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Ammonites are extinct sea creatures of the subclass Ammonoidea that lived before and in the time of the dinosaurs; they are mollusks. There not part of the family Nautiloid how ever they look like nautilus but not related because Ammonites are in the subclass Ammonoidea not Nautiloidea. Ammonite shells look like snail shells.There very common in Bajocian from the Middle Jurassic period. There's more than 1000 species of ammonites. Asteroceras and Jeletzkytes are ammonites. Biggest ammonite is the Parapuzosia seppenradensis. Placenticeras were also ammonites too some have a Mosasaur bite. Some ammonites come before the Amphibians and fishes from the late Devonian. Ammonites were the only creatures that first live in the Palezic to the Mesozoic. Ammonites died at the same time as the dinosaurs, pterosaurs, plesiosaurs and mosasaurs.

About

Ammonites /ˈæmənaɪts/ are an extinct group of marine invertebrate animals in the subclass Ammonoidea of the class Cephalopoda. These molluscs are more closely related to living coleoids (i.e. octopuses, squid, and cuttlefish) than they are to shelled nautiloids such as the living Nautilus species. Ammonites are excellent index fossils, and it is often possible to link the rock layer in which they are found to specific geological time periods. Their fossil shells usually take the form of planispirals, although there were some helically spiraled and nonspiraled forms (known as heteromorphs). The name "ammonite", from which the scientific term is derived, was inspired by the spiral shape of their fossilized shells, which somewhat resemble tightly coiled rams' horns. Pliny the Elder (d. 79 AD near Pompeii) called fossils of these animals ammonis cornua ("horns of Ammon") because the Egyptian god Ammon (Amun) was typically depicted wearing ram's horns.[1] Often the name of an ammonite genus ends in -ceras, which is Greek (κέρας) for "horn".

Diagnostic characters

Ammonites (subclass Ammonoidea) can be distinguished by their septa, the dividing walls that separate the chambers in the phragmocone, by the nature of their sutures where the septa joint the outer shell wall, and in general by their siphuncles. Ammonoid septa characteristically have bulges and indentations and are to varying degrees convex from the front, distinguishing them from nautiloid septa which are typically simple concave dish-shaped structures. The topology of the septa, especially around the rim, results in the various suture patterns found. Three major types of suture patterns are found in the Ammonoidea: Goniatitic - numerous undivided lobes and saddles; typically 8 lobes around the conch. This pattern is characteristic of the Paleozoic ammonoids. Ceratitic - lobes have subdivided tips, giving them a saw-toothed appearance, and rounded undivided saddles. This suture pattern is characteristic of Triassic ammonoids and appears again in the Cretaceous "pseudoceratites". Ammonitic - lobes and saddles are much subdivided (fluted); subdivisions are usually rounded instead of saw-toothed. Ammonoids of this type are the most important species from a biostratigraphical point of view. This suture type is characteristic of Jurassic and Cretaceous ammonoids, but extends back all the way to the Permian. The siphuncle in most ammonoids by far is a narrow tubular structure that runs along the outer rim, known as the venter, connecting the chambers of the phragmocone to the body or living chamber. This distinguishes them from living nautiloides (Nautilus and Allonautilus) and typical Nautilida. However, the very earliest nautiloids from the Late Cambrian and Ordovician typically had ventral siphuncles, although often proportionally larger than those in ammonites and more internally structured. The word "siphuncle" comes from the New Latin siphunculus, meaning "little siphon".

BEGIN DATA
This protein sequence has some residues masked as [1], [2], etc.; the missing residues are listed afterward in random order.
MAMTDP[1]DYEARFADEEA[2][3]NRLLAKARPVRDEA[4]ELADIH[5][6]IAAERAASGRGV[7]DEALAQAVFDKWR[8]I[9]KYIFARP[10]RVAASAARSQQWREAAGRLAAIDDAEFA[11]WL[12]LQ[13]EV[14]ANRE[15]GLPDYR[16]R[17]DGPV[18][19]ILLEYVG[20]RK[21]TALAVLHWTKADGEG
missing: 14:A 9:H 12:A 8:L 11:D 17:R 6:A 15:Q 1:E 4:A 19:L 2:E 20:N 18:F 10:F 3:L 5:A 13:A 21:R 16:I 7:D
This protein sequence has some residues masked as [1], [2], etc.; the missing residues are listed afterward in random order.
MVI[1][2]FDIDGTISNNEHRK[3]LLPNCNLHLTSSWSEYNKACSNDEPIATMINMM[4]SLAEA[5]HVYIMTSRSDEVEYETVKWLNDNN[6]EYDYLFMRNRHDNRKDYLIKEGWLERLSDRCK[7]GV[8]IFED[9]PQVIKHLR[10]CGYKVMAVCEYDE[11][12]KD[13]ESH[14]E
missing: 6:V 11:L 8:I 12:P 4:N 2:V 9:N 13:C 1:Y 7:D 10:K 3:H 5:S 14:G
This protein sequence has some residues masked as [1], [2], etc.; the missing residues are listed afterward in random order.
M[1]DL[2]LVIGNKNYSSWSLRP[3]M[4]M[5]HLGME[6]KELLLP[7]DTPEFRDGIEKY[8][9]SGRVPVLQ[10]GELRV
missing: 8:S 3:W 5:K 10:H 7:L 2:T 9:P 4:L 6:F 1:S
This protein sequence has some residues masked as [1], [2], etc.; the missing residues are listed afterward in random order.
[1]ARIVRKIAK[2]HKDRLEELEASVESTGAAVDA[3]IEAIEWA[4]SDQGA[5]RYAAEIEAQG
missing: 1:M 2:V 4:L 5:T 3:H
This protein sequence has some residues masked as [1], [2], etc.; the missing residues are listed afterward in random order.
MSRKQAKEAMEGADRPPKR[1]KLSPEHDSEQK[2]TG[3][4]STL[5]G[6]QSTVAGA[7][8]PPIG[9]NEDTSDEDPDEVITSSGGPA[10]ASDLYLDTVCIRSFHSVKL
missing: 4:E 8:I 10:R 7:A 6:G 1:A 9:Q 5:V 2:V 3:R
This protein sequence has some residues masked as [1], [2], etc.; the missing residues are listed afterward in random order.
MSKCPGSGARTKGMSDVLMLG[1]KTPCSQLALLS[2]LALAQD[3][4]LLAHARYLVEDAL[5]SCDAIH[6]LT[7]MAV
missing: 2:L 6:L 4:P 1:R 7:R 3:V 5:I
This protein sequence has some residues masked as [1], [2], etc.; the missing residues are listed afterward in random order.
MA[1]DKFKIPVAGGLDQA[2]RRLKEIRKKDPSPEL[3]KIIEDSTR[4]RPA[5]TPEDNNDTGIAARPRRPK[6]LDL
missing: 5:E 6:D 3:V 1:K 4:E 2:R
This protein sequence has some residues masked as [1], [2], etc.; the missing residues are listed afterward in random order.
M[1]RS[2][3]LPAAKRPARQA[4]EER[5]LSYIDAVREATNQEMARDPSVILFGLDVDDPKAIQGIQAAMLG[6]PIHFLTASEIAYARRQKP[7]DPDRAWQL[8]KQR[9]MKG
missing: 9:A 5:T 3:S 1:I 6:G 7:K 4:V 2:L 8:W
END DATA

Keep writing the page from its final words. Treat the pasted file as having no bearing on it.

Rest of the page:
Classification of the Ammonoidea

Originating from within the bactritoid nautiloids, the ammonoid cephalopods first appeared in the Devonian (circa 400 million years ago) and became extinct at the close of the Cretaceous (65.5 Mya) along with the dinosaurs. The classification of ammonoids is based in part on the ornamentation and structure of the septa comprising their shells' gas chambers; by these and other characteristics we can divide subclass Ammonoidea into three orders and eight known suborders. While nearly all nautiloids show gently curving sutures, the ammonoid suture line (the intersection of the septum with the outer shell) is variably folded, forming saddles (or peaks) and lobes (or valleys).


An ammonitic ammonoid with the body chamber missing, showing the septal surface (especially at right) with its undulating lobes and saddles.


Iridescent ancient ammonite fossil on display at the American Museum of Natural History, New York City, around 2.5 feet in diameter The Ammonoidea can be divided into eight orders, listed here starting with the most primitive and going to the more derived: Anarcestida, Devonian Clymeniida, Upper Devonian Goniatitida, Middle Devonian - Upper Permian Prolecanitida, Upper Devonian - Upper Triassic Ceratitida, Permian - Triassic Phylloceratida, Triassic - Cretaceous Lytoceratida, Jurassic - Cretaceous Ammonitida, Lower Jurassic - Upper Cretaceous In some classifications, these are left as suborders, included in only three orders: Goniatitida, Ceratitida, and Ammonitida. The Treatise on Invertebrate Paleontology (Part L, 1957) divides the Ammonoidea, regarded simply as an order, into eight suborders, the Anarcestina, Clymeniina, Goniatitina, and Prolecanitina from the Paleozoic; the Ceratitina from the Triassic; and the Ammonitina, Lytoceratina, and Phylloceratina from the Jurassic and Cretaceous. In subsequent taxonomies, these are sometimes regarded as orders within the subclass Ammonoidea.

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